- Mad World by Paula Byrne


@: byrne, i am not i, motifs

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01:37 

A voice said: Hold up; another, Come...

Brideshead
contra mundum


A voice said: Hold up; another, Come on; another, Plenty of time . . . House . . . till Tom stops ringing; and another, clearer than the rest, Dyou know I feel most unaccountably unwell. I must leave you a minute, and there appeared at my window the face I knew to be Sebastians but not as I had formerly seen it, alive and alight with gaiety; he looked at me for a moment with unseeing eyes and then, leaning forward well into the room, he was sick.




@: oxford, motifs

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00:40 

His [William the 7th earls] children noticed that he rarely mentioned his own childhood,...

Brideshead
contra mundum

His [William the 7th earls] children noticed that he rarely mentioned his own childhood, school or Oxford days, and only visited his old governess, who lived in an almshouse in the village, out of duty.



Madresfield by Jane Mulvagh





@: motifs, I am not I

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04:19 

thebrightyoungpeople: Diana Mitford, sometimes known by her...

Brideshead
contra mundum


thebrightyoungpeople:



Diana Mitford, sometimes known by her marital names of Diana Guinness or Diana Mosley.



Already famed for her beauty, style, and charisma, Diana, at the age of 18, became secretly engaged to Bryan Walter Guinness shortly after her presentation at Court. Guinness, an Irish aristocrat, writer and brewing heir, would inherit the barony of Moyne. Her parents were initially opposed to the match but in time were persuaded. Sydney was particularly uneasy at the thought of two such young people having possession of such a large fortune, but she was eventually convinced Bryan was a suitable husband.


The couple were well known for hosting glittering society events involving the Bright Young People. Waugh exclaimed that her beauty ran through the room like a peal of bells. He dedicated the novel Vile Bodies, a satire of the Roaring Twenties, to the couple. Her portrait was painted by Augustus John, Pavel Tchelitchew and Henry Lamb.






@: motifs, waugh

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02:24 

Croquet and cricket

Brideshead
contra mundum

How did he do it?
Believe it or not, playing croquet. He lost his temper and tripped over a hoop. Not a very honourable scar.



[]


You know, Father, Charles and I simply dont know about cricket.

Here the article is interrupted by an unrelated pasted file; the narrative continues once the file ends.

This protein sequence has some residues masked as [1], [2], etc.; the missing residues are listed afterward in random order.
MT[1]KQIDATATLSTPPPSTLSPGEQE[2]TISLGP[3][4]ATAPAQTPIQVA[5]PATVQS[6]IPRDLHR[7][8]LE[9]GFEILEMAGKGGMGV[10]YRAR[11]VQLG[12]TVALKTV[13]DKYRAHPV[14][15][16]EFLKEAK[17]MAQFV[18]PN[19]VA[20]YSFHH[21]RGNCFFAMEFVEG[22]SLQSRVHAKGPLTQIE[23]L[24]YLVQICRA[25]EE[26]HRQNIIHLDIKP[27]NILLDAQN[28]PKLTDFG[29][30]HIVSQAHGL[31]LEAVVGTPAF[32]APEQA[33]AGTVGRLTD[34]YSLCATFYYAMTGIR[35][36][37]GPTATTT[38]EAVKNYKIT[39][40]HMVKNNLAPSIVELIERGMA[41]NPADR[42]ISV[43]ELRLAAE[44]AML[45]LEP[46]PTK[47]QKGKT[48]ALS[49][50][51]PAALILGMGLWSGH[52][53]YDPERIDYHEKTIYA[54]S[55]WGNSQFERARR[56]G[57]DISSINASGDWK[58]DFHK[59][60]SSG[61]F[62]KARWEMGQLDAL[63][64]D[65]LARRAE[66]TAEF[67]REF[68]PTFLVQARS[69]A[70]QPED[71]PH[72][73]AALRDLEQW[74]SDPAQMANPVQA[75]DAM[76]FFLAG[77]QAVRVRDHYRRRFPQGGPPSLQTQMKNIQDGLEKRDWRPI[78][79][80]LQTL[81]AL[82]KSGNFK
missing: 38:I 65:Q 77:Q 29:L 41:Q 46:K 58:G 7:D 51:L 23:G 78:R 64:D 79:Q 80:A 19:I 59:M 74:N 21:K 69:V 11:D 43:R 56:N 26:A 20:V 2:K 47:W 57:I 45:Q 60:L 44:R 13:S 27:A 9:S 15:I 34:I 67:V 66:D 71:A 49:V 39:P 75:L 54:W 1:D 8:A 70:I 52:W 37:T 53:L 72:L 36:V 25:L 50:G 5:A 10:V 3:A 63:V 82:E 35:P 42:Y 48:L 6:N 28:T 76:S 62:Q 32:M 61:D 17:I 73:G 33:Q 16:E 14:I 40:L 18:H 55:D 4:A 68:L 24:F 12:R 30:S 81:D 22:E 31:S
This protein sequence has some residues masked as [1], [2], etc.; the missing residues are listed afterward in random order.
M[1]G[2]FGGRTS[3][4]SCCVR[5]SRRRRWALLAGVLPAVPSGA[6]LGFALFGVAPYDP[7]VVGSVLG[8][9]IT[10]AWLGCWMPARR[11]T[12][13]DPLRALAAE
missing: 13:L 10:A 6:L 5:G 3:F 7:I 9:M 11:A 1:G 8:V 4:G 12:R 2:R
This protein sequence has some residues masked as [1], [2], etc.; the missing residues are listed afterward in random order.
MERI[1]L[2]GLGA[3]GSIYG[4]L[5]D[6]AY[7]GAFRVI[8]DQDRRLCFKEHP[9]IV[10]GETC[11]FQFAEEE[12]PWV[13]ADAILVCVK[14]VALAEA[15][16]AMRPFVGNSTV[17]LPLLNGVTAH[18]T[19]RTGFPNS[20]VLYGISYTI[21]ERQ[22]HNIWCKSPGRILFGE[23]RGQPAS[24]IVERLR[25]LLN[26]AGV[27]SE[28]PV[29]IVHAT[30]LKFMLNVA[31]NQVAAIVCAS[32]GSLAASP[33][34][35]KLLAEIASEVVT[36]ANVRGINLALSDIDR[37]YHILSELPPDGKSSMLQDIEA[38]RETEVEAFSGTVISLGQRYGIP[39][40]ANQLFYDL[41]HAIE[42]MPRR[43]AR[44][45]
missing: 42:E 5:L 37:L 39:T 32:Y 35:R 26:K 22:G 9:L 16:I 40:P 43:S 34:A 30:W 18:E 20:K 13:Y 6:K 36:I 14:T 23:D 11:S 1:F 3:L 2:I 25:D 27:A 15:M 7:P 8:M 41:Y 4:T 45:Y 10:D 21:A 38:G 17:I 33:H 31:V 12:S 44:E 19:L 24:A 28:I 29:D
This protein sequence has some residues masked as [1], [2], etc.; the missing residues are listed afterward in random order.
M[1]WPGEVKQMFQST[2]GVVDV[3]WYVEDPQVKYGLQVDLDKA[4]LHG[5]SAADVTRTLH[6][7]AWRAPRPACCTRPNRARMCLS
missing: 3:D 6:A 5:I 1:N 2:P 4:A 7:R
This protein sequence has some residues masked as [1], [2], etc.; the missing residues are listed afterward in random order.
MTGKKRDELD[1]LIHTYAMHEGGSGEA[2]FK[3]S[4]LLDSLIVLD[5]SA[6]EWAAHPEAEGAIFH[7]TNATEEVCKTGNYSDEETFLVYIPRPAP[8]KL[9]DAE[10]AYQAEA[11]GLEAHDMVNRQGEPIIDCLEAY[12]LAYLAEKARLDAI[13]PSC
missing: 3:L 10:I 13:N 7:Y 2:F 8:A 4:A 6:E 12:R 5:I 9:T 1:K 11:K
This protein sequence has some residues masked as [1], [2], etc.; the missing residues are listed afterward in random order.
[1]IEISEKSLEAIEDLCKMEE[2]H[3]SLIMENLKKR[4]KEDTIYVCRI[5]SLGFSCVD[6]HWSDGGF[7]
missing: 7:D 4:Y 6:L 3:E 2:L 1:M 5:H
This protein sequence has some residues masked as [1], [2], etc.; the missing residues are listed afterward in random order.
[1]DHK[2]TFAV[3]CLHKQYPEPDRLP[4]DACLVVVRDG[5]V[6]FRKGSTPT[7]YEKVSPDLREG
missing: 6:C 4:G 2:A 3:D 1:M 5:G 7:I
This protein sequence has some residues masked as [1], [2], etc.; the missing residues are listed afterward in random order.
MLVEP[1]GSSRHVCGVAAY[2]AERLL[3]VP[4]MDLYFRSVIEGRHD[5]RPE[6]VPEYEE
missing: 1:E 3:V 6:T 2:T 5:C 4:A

You dont mess with croquet


Americans frequently confuse the hoop game with cricket, regarding both as effete and archaic, but that ignores the formers dark heart


Theyve played cricket at Haverford College in suburban Philadelphia since the 1850s. Todays game - played in brilliant sunshine on a gently sloping field surrounded by stately oaks - is between the British Officers (who are for the most part Indian and Pakistani) and Montego Bay (who are mostly Jamaicans living in New Jersey).


Our host for the day is octogenarian British Officers Cricket Club president J Alfred Reeves.


Arthur shows us around Haverfords amazing CC Morris cricket museum. Most astounding is a photo of the first English XI to visit the US in 1859. These salty, arrogant, muttonchop whiskered bastards look like theyve stepped straight off some hell-bound pirate ship. They look like theyd gouge their own mothers eyeballs out with a rusty cutlass for thruppence. And they probably did.


The reason the Flashmanesque meaty-thighs-akimbo insouciance of these louche cricketing thugs so startles is that in the US, cricket (once the national sport) is now regarded as symbolic as all that is effete, insipid and limp-upper-lipped about the British. In this respect it has only one rival - croquet. But that might be something to do with the horrible fact that a shockingly large number of Americans think cricket and croquet are the same game.


An American lady cruising past the boundary in an SUV slows to a stop and winds down her window.


Excuse me, whats this game theyre playing?


Its cricket.


Really? So is it like a special version?


No. Just cricket.


Oh? So wheres the hoops?


The next day I tell this amusing anecdote to the editor who sent me to report on the ancient and flourishing cricket scene in Philadelphia. She stares at me. Theres an awkward pause.


So cricket isnt the one you play with hoops? she says.


Last year the International Cricket Councils brilliantly named Malcolm Speed gibbered excitedly about Twenty20 coming to the US and kicking baseballs tired old ass. And well it might, being massively more exciting and more fun to watch. But first there is a huge obstacle to overcome: those Americans who dont think the game is played with hoops, a ball and a mallet, think its played with a bent-over giant playing cards, hedgehogs and live flamingos.